The describing function of the relay-type (ON-OFF) nonlinearity is given in fig 3 as [37]

(3)

where A is the amplitude of the sinusoidal signal input to the nonlinearity. The normalized describing function (N/M) is plotted in Fig 10 (b) a function of input amplitude.

Fig. 3 ON-OFF nonlinearity and its describing function

The following two features of the ON-OFF describing function can be observed:

N(A) decreases as the input amplitude decreases - saturation amounts to reduction of the output to the input.

There is no phase shift - the nonlinearity does not cause signal delay.

3. Discussion

3.1 Proposed Laboratory Thermal Process

The thermal process components were selected taking into consideration the fact that in higher institutions of learning most laboratory experiments are conducted in three-hour sessions. Consequently the process should be capable of heating up and cooling down quickly. A photograph of the proposed process is shown in Fig. 6. It consists of an un-lagged glass jar containing 500 ml of transformer oil. The heating element for the oil may be a 21W or 40W, 12V dc electric bulb. A bulb holder of the type used in car headlamps was provided. The process' glass jar with a 4mm thick wall weighs 190g when empty. Transformer oil is employed due to its electrical insulating properties since the heater bulb is immersed into it. For the thermal process, the input variable, u, is the voltage (12V dc) applied to the heater while the output variable is the transformer oil temperature. A suitable temperature sensor for the process was designed. For purposes of modelling the process a mercury-in-glass thermometer is used in this work, although a digital thermometer was constructed. A thermistor (the round object beside the bulb and close to the 200ml mark in Fig 6) is provided to monitor the process temperature via the red terminals for display and feedback control purposes. The yellow terminals in Fig 6 are used to apply 12V dc to the heater.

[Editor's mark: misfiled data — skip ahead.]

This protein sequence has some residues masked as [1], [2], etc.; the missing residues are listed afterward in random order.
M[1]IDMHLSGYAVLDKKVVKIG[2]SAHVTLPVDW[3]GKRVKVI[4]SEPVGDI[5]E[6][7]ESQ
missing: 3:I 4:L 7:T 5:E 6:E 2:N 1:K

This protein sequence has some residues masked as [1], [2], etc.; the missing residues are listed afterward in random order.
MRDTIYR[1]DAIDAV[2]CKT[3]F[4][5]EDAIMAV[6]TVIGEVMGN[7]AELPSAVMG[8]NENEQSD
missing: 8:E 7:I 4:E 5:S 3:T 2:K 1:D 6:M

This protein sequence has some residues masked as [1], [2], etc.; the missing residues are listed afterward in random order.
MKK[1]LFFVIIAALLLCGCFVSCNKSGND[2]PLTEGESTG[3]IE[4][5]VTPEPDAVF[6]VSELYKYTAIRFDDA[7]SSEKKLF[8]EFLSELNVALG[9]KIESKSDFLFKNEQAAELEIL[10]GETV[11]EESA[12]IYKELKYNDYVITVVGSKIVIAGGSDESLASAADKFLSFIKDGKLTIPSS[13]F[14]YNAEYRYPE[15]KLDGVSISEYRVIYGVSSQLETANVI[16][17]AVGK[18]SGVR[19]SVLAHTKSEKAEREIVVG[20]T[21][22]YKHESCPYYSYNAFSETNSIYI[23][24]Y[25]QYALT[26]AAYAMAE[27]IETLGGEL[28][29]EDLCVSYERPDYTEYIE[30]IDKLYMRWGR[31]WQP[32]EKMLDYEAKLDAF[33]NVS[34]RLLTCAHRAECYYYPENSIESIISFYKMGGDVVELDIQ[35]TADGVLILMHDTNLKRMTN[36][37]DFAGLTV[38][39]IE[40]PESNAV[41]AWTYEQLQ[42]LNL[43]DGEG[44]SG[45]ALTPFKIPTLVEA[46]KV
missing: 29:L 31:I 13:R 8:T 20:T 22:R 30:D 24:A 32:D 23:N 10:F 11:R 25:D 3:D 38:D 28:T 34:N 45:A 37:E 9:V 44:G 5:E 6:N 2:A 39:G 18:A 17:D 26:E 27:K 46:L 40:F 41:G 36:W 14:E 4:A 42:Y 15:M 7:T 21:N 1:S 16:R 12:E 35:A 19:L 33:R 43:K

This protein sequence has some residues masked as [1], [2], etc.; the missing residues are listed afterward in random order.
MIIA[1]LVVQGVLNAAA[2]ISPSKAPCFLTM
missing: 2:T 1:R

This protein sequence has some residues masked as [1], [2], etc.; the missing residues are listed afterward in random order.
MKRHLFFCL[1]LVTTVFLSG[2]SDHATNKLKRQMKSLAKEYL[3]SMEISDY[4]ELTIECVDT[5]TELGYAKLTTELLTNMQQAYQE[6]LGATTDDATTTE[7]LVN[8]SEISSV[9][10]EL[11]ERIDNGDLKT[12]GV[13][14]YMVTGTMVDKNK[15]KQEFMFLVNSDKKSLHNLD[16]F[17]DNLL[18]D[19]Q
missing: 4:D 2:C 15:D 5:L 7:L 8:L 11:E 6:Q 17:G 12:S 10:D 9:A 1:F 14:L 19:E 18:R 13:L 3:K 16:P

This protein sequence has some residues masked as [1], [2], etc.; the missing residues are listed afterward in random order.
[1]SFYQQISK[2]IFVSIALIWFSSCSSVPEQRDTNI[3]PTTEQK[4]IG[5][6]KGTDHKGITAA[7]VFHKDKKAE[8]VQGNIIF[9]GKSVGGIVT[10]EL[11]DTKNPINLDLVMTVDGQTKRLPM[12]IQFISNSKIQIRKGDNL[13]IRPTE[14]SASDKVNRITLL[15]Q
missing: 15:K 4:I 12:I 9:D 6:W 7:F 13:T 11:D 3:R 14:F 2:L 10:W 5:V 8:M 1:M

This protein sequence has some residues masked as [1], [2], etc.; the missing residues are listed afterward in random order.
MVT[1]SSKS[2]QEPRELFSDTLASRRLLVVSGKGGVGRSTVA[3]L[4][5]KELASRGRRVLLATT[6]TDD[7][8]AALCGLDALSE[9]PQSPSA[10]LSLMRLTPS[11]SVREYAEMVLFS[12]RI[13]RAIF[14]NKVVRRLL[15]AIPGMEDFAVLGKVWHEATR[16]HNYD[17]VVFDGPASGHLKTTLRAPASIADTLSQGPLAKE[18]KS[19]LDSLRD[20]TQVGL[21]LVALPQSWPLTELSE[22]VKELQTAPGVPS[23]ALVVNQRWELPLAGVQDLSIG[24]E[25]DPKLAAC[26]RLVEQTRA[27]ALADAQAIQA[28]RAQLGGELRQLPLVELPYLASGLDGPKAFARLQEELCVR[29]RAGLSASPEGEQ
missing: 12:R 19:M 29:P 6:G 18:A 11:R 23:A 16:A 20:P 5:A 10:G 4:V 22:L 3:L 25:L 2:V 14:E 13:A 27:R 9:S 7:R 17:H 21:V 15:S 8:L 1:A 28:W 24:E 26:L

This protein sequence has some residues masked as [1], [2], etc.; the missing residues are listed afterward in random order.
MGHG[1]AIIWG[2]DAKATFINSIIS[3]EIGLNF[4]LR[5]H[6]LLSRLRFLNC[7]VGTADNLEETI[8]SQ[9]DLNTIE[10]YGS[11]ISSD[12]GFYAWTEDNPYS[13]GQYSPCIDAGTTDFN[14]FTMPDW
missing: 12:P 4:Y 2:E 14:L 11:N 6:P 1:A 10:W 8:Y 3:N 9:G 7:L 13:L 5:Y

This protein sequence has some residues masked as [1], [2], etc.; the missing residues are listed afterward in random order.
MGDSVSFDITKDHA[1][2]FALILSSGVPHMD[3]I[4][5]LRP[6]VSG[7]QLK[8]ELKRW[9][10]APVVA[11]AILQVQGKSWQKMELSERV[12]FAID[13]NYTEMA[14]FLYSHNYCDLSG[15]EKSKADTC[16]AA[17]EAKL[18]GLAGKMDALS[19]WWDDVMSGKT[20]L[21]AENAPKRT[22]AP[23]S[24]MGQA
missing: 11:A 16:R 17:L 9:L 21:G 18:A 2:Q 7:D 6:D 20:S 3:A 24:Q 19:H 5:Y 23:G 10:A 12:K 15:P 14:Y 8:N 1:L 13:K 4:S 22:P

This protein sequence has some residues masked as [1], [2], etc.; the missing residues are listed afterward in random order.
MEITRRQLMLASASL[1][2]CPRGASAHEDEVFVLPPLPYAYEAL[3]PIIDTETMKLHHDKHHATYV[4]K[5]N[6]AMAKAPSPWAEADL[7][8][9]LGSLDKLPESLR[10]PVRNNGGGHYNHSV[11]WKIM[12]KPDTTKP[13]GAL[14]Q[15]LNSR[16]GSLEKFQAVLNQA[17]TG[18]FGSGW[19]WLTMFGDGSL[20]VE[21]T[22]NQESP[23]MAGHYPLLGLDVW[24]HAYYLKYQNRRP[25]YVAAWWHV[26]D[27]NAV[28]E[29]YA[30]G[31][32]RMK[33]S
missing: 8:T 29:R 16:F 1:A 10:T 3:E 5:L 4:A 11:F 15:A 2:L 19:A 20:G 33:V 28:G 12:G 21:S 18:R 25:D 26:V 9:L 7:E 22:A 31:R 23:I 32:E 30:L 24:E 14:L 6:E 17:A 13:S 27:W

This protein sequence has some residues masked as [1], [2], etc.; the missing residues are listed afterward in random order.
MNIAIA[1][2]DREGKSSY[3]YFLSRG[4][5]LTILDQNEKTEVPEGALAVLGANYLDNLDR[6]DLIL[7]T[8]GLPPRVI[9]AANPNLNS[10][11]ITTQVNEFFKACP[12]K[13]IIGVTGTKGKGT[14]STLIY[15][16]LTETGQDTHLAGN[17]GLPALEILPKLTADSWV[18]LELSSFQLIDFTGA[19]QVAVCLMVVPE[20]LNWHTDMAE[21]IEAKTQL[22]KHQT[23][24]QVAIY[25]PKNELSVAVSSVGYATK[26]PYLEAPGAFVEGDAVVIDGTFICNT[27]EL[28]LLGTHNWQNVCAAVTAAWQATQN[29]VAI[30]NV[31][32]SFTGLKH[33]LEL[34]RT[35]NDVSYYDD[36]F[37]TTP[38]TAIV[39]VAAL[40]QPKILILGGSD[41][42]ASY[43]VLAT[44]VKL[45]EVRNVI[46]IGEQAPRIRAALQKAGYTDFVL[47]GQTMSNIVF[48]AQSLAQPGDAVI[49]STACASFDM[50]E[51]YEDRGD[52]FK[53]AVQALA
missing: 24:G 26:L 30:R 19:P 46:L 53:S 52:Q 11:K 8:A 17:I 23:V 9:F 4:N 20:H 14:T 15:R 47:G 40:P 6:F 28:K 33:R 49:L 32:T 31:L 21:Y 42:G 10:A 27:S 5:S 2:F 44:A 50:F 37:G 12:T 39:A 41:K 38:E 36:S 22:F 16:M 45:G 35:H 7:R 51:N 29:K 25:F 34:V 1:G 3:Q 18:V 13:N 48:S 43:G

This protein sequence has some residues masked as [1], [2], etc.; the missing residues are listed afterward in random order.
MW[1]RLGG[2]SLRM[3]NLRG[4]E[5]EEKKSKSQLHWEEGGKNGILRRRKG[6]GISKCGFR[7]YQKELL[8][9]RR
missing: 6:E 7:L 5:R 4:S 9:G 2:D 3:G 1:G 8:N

Fig 6 Picture of the proposed thermal plant (glass jar and heating bulb).

Figure 7 Pictorial view of the complete module

3.2 Safety

OSHA Safety act was observed because of the variety of uses for the construction described in this publication ; those responsible for the application and the use of this control equipment must satisfy themselves that all necessary steps taken to ensure that each application and uses met all performance and safety requirements, including any applicable laws, regulation and standard. Following sound safety procedures while working in the laboratory is mandatory. Students failing to meet the required eye wear and dress codes, or who engage in negligent behaviour, should be dismissed from the laboratory without the opportunity for a make up laboratory. Likewise, no food or drink is allowed in any laboratories.

4. Conclusion

The temperature control loops considered in this work include: the home heating process, the heat exchanger, the reactor, and hyperthermia therapy. The home heating process was used to introduce control engineering terms such as control objective, control error, manipulated process variable, measured process variable, set point, and disturbances. The work briefly explained the different electrical heaters as thermal process actuators. A discussion on common temperature sensors was presented with particular emphasis on the thermistor. An outline of methods of analysing ON-OFF control loops was presented along with their relative merits and demerits. In particular the use of the describing function method to detect limit cycles in control loops with a single ON-OFF nonlinearity was elaborated.